Todd Frazier tied it at 4 with a two-run single and pinch-hitter Juan Lagares put New York ahead for the first time with a two-run double off ineffective setup man Ryan Madson (0-2).

Shut down by Tanner Roark for seven innings, the first-place Mets broke loose in the eighth and improved to 13-4 with a stirring victory against their NL East rivals.

Ryan Zimmerman homered twice, tripled and drove in four runs for the Nationals, who pulled off their own big comeback in the eighth inning of the series opener.

Two nights later, New York returned the favor.

Roark limited the Mets to two hits and left leading 4-2. Michael Conforto, Cespedes and Asdrubal Cabrera singled off Madson to load the bases with nobody out in the eighth. Jay Bruce fouled out before Frazier smacked a two-run single up the middle and advanced to second on the throw home.

After an intentional walk to Adrian Gonzalez loaded the bases again, pinch-hitter Wilmer Flores struck out. Lagares then lined a two-run double the other way, just inside the right-field line at the outer edge of the infield grass, to put the Mets up 6-4.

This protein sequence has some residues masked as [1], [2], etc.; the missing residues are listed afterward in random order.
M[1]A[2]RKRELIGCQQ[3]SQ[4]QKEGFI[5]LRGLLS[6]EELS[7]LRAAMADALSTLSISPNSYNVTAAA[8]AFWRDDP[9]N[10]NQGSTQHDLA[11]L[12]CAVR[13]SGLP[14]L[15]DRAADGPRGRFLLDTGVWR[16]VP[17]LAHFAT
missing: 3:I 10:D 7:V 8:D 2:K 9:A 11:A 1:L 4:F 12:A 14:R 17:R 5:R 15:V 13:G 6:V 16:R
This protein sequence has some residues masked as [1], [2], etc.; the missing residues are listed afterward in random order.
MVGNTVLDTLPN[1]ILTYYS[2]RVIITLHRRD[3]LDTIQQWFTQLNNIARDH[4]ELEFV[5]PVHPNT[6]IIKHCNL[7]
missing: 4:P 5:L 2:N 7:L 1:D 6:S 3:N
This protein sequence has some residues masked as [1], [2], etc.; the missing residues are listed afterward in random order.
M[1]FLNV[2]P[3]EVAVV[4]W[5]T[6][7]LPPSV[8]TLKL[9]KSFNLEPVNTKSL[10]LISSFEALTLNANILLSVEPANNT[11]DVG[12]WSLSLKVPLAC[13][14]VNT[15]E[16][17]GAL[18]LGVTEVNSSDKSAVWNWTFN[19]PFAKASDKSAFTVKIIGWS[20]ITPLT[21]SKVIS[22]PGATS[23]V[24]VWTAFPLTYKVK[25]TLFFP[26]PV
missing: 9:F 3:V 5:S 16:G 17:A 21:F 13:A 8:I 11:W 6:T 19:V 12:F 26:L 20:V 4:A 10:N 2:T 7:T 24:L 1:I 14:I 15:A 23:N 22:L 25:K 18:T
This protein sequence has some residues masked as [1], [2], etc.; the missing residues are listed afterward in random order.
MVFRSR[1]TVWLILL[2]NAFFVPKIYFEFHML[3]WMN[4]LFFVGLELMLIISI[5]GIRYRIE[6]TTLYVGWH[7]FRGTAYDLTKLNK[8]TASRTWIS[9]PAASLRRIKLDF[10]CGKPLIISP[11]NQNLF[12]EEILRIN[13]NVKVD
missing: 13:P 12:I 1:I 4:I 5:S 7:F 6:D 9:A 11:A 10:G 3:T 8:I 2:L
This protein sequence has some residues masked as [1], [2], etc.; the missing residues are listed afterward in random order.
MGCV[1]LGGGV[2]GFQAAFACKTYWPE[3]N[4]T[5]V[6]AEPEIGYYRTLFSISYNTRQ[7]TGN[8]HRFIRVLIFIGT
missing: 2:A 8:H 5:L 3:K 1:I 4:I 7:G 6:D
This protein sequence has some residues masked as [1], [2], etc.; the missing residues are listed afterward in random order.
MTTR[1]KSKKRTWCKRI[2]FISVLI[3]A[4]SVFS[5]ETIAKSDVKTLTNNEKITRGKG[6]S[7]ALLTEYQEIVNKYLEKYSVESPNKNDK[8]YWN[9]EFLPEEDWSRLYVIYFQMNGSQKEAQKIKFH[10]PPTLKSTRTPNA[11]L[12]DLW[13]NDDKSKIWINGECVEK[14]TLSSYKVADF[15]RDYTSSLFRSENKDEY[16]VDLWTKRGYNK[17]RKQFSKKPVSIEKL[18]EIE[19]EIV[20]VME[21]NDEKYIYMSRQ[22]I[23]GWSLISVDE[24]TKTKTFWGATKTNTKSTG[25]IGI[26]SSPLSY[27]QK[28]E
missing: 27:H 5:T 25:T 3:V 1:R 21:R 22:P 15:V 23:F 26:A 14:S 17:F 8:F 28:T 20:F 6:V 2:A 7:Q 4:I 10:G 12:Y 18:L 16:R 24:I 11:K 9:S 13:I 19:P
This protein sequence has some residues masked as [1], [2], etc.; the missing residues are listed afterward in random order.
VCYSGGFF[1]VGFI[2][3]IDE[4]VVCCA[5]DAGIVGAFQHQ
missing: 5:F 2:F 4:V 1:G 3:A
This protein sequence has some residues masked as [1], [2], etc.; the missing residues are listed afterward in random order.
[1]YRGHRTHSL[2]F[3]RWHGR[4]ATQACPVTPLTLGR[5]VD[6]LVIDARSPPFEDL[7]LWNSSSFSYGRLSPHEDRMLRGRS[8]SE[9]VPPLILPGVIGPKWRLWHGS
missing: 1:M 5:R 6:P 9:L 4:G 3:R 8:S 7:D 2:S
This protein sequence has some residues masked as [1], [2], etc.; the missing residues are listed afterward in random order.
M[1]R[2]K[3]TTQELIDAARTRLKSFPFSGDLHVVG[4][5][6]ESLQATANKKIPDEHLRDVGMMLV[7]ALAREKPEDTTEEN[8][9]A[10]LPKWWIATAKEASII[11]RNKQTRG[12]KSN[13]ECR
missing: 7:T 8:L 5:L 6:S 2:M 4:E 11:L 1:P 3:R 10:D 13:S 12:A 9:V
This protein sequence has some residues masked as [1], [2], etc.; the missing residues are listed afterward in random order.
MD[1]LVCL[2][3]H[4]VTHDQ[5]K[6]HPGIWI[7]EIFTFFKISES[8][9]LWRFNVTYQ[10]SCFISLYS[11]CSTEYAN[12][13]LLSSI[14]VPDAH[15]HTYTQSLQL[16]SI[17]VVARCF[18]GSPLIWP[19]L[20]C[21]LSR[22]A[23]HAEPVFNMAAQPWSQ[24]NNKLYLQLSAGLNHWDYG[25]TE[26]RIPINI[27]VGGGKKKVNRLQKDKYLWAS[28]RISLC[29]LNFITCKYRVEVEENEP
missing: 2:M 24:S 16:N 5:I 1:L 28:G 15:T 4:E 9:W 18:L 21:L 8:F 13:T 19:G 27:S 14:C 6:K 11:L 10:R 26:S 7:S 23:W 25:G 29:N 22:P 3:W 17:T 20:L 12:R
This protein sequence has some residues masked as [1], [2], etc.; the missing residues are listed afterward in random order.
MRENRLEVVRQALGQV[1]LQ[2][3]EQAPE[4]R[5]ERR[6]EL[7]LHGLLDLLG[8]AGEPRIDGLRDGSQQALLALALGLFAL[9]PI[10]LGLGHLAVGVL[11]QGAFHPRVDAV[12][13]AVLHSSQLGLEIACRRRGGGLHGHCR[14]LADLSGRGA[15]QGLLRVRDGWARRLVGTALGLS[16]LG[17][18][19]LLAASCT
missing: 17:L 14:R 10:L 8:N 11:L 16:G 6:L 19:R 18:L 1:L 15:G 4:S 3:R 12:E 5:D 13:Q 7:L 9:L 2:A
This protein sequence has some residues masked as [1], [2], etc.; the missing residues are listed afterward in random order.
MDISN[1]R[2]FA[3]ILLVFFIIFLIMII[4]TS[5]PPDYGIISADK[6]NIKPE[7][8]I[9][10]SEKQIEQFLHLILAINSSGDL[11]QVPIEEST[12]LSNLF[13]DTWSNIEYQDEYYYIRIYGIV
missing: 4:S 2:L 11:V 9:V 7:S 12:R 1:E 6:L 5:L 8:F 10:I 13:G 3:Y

Sammy Solis walked Amed Rosario and Conforto to force in a run. Cespedes connected for his sixth career slam -- the third by the Mets already this season -- off A.J. Cole, sending fans into a frenzy.

Both of Cespedes' hits in the inning came on 0-2 pitches.

AJ Ramos (1-1) worked a perfect inning for his first win with the Mets since being acquired from Miami last July.

Howie Kendrick reached on an infield single for Washington in the first and Bryce Harper drew his 24th walk, most in the majors. Zimmerman, batting .121 at that point and struggling to make opponents pay for bypassing Harper, came through with a drive to left-center off Steven Matz for his second home run of the season.

Matz steadied himself after a 33-pitch first inning and retired his final 10 batters. He was pulled for a pinch hitter in the fourth after throwing 74 pitches.

Cabrera doubled to open the fourth and scored on Gonzalez's single. Zimmerman had a chance to start an inning-ending double play, but his throwing error from first base allowed another run to score on Jose Lobaton's RBI grounder as the Mets cut it to 3-2.

After Mets pitchers retired 16 in a row, Zimmerman's leadoff triple in the seventh got past a diving Bruce in right field, and Moises Sierra followed with a sacrifice fly to make it 4-2.

Zimmerman also hit a solo homer in the ninth.